Elite athletes are revered for their ability to repetitively perform feats that push the human body to its physical and physiological limits. In the eyes of many they are superhuman. If we consider fictional superheroes many demonstrate the same abilities, albeit exaggerated, that we admire in athletes such as strength, speed and agility. Sports scientists are constantly looking for ways to achieve and maintain peak performance with the latest growing interest being in supplementation of vitamin D.
Vitamin D is a naturally synthesised hormone historically associated with calcium homeostasis, muscle and bone health. Apart from bone disease and muscle weakness, deficiency in vitamin D is associated with an increased risk of developing all cancers[i].
The effect of circulating vitamin D [25(OH)D3] on muscle activity has been demonstrated in several studies. Most recently a positive relationship was shown between 25(OH)D3 levels and jump height, velocity, power as well as fitness levels in adolescent girls [ii]. In a separate study Ardestani et al showed with each standard deviation increase in 25(OH)D3 VO2 max increased by 2.6ml/kg/min (p=0.0001) for individuals with low levels of physical activity and 1.6ml/kg/min (p<0.0004) for moderately active people.[iii]
Athletes are susceptible to infections either due to the immuno-suppressed state that accompanies their level of training or the close proximity surrounding team sports. Protective antimicrobial proteins lining epithelial surfaces are directly regulated by Vitamin D and deficiency is associated with increase incidence of infections[iv]. In a large epidemiological study Juzienne and Moan suggest that seasonal nadir in vitamin D levels may be a controlling factor in influenza epidemics.
Rapid recovery following injury is vital for any athlete and 25(OH)D3 levels, through its direct regulation of insulin-like growth factor (IGF-1), has been shown to increase the healing speed of skeletal muscles[v].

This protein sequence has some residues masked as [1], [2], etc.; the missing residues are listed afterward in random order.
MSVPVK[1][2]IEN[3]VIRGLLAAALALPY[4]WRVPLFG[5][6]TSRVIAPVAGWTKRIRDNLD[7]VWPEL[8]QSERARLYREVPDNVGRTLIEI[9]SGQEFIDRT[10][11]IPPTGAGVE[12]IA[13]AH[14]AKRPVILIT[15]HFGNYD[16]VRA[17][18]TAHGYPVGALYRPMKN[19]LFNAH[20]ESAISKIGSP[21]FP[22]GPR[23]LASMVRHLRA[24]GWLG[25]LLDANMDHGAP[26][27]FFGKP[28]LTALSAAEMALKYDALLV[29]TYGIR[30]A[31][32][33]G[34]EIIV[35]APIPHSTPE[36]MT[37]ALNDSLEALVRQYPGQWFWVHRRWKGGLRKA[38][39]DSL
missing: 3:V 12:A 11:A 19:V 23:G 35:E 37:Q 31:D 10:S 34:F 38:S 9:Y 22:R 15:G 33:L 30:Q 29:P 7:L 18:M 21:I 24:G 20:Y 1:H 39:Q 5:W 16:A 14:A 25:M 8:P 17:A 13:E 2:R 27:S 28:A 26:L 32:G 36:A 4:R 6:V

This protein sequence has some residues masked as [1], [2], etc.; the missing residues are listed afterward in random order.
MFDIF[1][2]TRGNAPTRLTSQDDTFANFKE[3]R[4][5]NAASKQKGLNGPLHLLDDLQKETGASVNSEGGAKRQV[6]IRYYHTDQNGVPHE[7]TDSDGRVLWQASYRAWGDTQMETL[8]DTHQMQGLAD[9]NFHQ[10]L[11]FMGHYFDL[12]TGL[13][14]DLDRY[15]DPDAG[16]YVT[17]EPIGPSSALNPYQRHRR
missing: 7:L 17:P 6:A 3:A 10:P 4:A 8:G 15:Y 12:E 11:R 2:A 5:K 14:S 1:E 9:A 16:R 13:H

The primary source of Vitamin D is ultraviolet-B rays from sunlight with dietary sources accounting for very little. For anyone living above the 43-degree parallel north sun exposure is only effective at generating vitamin D between the months of April and September. What this means is that irrespective of outdoor training and games players of seasonal sports such as Rugby Union, Football, or NFL, whose season falls outside of these months, may require supplementation. Ultraviolet radiation treatment is not a new concept: in 1938 Russian researchers reported a 7.4% improvement in 100m dash times of collegiate sprinters following UV treatment compared to 1.7% improvement of the control group’s times[vi].
Vitamin D deficiency is a public health issue that goes beyond the boundaries of sports and exercise medicine. By correcting the deficiency Sports Physicians look to give their athletes an advantage over others that would otherwise be affected by seasonal variation. Should health-governing bodies look to address the problem through public health initiatives, such as increased fortification of food products, perhaps this advantage would be negated. Till then I will continue to take my daily supplement and hope to be stronger, faster and aspire to leap large puddles in a single bound.
MBBS, MRCS (Eng), Dip SEM (GB & I), BSc (Hons)
Registrar in Sports and Exercise Medicine
Dr James Thing coordinates the UK SEM Registrars Guest Blogs. Dr Thing is a Sport and Exercise Medicine Trainee and General Practitioner in London, England
[i] Lappe JM et al. Vitamin D and Calcium Supplementation reduces cancer risk: results of a randomized trail. Am J Clin Nutr. 2007 Jun;85(6): 1586-91.
[ii] Stockton KA et al. Osteoporos Int 2010 Oct 6
[iii] Alderstani et al. Relation of Vitamin D level to maximal oxygen uptake in adults. Am J Car (2011) Apr 15;107(8):1246-9.
[iv] Sabetta JR, DePetrillo P, Cipriani RJ, Smardin J, Burns LA et al (2010) Serum 25-Hydroxyvitamin D and the Incidence of Acute Viral Respiratory Tract Infections in Healthy Adults. PLoS ONE 5(6): e11088. Doi:10.1371/journal.pone.0011088.
[v] Bogazzi et al 2010
[vi] Journal of Physiologiy of the USSR 1938; 25:695-701 (In Russian)
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